0[anonymous]11y"Do or do not; there is no try."
6passive_fist8yHaving social anxiety myself, I have come throughout the years to somewhat being able to manage it. However, I have realized that I haven't eliminated it or even made it weaker - it's always there and it's exactly as strong as before, I'm just consciously trying to suppress it. Does this correlate with your experience? Or did you actually manage to make the Fear (you know what I mean) go away? Also, about awkwardness, I'm gradually coming to realize that I am not innately awkward or stupid in social situations, it's just that the Fear clouds my judgement and preoccupies my thought processes so that when I am in the presence of someone unfamiliar I am significantly less intelligent than I would be otherwise. Imagine trying to be funny and witty while in the presence of a growling tiger or with a gun to your head, and you begin to see what I mean :)
5Matt_Simpson8yI've made the Fear, as you call it, go away. At least selectively. The Fear seems to be positive correlated with situations where I feel low status. E.g. at minicamp I had a bit of it once I realized just how frickin' smart everyone else was. Confidence, based on reality or imagined, seems to be the cure-all for me. Alright Yoda ;)
0passive_fist8yAbout 'clouding my judgement', I meant that I'm led into making irrational decisions just to make it go away. I suppose I can see how having increased confidence can lead to being much better able to handle social situations.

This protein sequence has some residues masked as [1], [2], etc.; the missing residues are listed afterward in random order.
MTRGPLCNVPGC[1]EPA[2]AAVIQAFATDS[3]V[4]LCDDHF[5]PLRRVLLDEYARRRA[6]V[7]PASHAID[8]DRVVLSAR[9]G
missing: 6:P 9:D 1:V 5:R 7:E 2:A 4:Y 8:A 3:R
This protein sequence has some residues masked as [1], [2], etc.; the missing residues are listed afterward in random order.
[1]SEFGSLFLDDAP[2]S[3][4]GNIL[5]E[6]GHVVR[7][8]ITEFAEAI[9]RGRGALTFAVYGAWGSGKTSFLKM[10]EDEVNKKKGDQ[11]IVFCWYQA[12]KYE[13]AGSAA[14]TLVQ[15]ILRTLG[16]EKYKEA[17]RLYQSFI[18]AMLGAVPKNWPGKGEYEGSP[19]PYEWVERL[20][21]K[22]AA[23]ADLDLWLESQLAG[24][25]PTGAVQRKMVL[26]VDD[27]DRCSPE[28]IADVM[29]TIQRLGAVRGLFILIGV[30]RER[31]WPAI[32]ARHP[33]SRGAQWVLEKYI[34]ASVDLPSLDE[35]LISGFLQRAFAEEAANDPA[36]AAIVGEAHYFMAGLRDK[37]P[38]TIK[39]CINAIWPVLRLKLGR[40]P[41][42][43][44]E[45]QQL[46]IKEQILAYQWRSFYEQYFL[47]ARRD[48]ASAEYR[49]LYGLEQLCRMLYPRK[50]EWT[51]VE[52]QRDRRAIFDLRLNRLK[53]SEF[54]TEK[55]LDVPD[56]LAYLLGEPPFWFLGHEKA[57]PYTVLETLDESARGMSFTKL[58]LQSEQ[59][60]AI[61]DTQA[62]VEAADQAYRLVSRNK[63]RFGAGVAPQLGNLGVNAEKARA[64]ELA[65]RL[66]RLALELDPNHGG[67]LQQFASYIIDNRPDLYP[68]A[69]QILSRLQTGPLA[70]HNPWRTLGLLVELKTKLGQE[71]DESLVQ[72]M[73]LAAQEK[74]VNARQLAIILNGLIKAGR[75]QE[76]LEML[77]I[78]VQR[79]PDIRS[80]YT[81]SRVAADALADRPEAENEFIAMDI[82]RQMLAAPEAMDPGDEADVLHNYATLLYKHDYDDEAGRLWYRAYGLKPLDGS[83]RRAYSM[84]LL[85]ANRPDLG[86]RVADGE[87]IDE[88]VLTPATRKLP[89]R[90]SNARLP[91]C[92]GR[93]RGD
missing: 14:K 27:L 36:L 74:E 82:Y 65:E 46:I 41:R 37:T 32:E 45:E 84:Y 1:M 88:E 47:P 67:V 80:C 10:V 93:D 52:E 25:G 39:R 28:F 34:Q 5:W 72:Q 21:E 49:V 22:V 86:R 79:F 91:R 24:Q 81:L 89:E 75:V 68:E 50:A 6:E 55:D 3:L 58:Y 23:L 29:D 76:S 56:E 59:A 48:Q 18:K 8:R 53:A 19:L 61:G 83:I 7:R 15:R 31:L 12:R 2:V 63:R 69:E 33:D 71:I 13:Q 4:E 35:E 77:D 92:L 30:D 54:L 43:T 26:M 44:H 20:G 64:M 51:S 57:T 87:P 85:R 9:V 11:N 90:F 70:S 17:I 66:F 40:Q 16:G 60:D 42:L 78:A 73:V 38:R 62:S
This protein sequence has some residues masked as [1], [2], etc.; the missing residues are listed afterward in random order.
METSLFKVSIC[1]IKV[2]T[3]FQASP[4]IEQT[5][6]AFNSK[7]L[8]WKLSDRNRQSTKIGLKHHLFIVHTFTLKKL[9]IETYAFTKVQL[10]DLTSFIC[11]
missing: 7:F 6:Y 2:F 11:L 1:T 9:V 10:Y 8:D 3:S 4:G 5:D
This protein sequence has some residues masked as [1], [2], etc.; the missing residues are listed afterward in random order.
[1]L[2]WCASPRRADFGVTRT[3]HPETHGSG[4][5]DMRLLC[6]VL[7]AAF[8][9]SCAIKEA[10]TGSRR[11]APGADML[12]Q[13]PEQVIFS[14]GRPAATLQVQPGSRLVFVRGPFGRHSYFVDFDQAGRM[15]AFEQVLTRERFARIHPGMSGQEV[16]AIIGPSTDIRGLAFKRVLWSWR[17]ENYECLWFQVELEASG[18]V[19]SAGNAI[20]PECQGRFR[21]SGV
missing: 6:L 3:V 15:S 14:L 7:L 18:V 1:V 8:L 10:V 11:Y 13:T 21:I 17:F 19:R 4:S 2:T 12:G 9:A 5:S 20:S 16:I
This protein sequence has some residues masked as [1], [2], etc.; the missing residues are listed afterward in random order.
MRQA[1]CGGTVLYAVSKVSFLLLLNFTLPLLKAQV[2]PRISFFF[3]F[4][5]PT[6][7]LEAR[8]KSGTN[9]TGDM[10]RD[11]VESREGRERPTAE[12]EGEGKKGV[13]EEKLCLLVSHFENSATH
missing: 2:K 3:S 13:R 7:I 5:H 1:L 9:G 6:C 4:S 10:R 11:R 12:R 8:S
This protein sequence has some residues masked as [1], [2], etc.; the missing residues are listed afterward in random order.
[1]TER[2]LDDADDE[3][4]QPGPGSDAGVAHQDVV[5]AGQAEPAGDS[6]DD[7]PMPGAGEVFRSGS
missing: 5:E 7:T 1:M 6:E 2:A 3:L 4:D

2Matt_Simpson8yI know exactly what you mean about your judgment being clouded. Your brain is so busy worrying about how you'll be perceived that you can't concentrate on actually holding a conversation - there's just no computing power left over! But I was just making a joke about the particular turn of phrase you used. You basically quoted Yoda and this made me giggle. It occurred to me one useful way to get rid of the Fear for some people (including me) is the "just fuck it" mentality. So named because often to induce the mentality I, and others I'm sure, tell myself "Fuck it! I don't care about what they think anyway. I'm just going to screw around." And suddenly, I'm goofing around in the conversation as if it's for my own amusement rather than worrying about what others think. This is a particularly useful strategy for interacting with females (in fact I've read PUAs talking about it often in the context of "fake it til you make it"), but it seems be useful in a wide range of situations. Your mileage may vary.

Thank you for sharing this Alicorn, as usual a really encouraging analysis and description from you!

In my own experimentation, the knowledge that there are certain sure-fire mood-improving activities means that I can sometimes skip right over actually undertaking the activities. For example, being absolutely certain that my mood would be improved if I went walking for an hour is sometimes enough, without actually going walking, to lift my spirits. In fact, a long walk is the only sure-fire mood enhancer I've found, and it seems to be be important to have a... (read more)

2CronoDAS11yShould we share our "sure-fire mood-improving activities" here?
1Curiouskid9ySleep and feeling like I'm making intellectual progress as opposed to spinning my wheels.
0[anonymous]11yI'm very simple. Exercise and music. For exercise, a long run is best (if I'm seriously depressed, my coordination and peripheral vision are so bad that weights are not safe.) For music, Bob Dylan, Beethoven's Ninth, or Irish fiddle music.
1Swimmer96310yA nice hard swim does the same trick for me. Unfortunately, my ex-swim-team baggage means that if I go for a swim to feel better, and end up going slower than my usual speed, I feel like I've failed at something and my mood is worse, although physically I feel better.
7gwern10yI recently read through one of the Ericsson papers on expert performance (looking for sleep-related statistics for my melatonin [] article), and saw in [] the following (emphasis added):